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How Construction Companies Can Reduce On-the-Job Injuries

How Construction Companies Can Reduce On-the-Job Injuries

Construction is one of the hardest and physically demanding jobs in the world. Employees constantly put their lives on the line to build massive structures. However, companies have a responsibility to protect their workers as best they can from any potential injuries and risks on the job. That’s why they need to know how construction companies can reduce on-the-job injuries.

Risk Assessments

The first thing anyone in charge of a construction site needs to do is run a risk assessment meeting before construction even starts. By running a job hazard analysis, potential risks to employees’ health on the site can be identified. Identifying these unique risks can save workers’ lives and company money in the long run. Any findings in these assessments must get shared with every worker who will be onsite so they know what to expect and avoid.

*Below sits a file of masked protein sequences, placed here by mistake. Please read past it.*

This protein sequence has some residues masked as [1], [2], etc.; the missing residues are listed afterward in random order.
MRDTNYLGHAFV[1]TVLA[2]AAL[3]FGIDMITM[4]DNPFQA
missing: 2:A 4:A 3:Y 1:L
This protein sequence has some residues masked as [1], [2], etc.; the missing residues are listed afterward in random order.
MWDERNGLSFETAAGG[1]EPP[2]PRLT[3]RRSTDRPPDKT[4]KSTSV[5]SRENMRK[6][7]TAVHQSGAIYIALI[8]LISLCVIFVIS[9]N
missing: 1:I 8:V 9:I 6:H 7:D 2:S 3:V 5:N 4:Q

The biggest cause of death on construction sites is falling to one’s death. There’s little anyone can do if they start falling, and that’s why it’s important to plan and implement preventative measures. Things such as guardrails and nets can spell the difference between life and death for workers. Safety measures should get planned early and account for changes in the site as construction continues.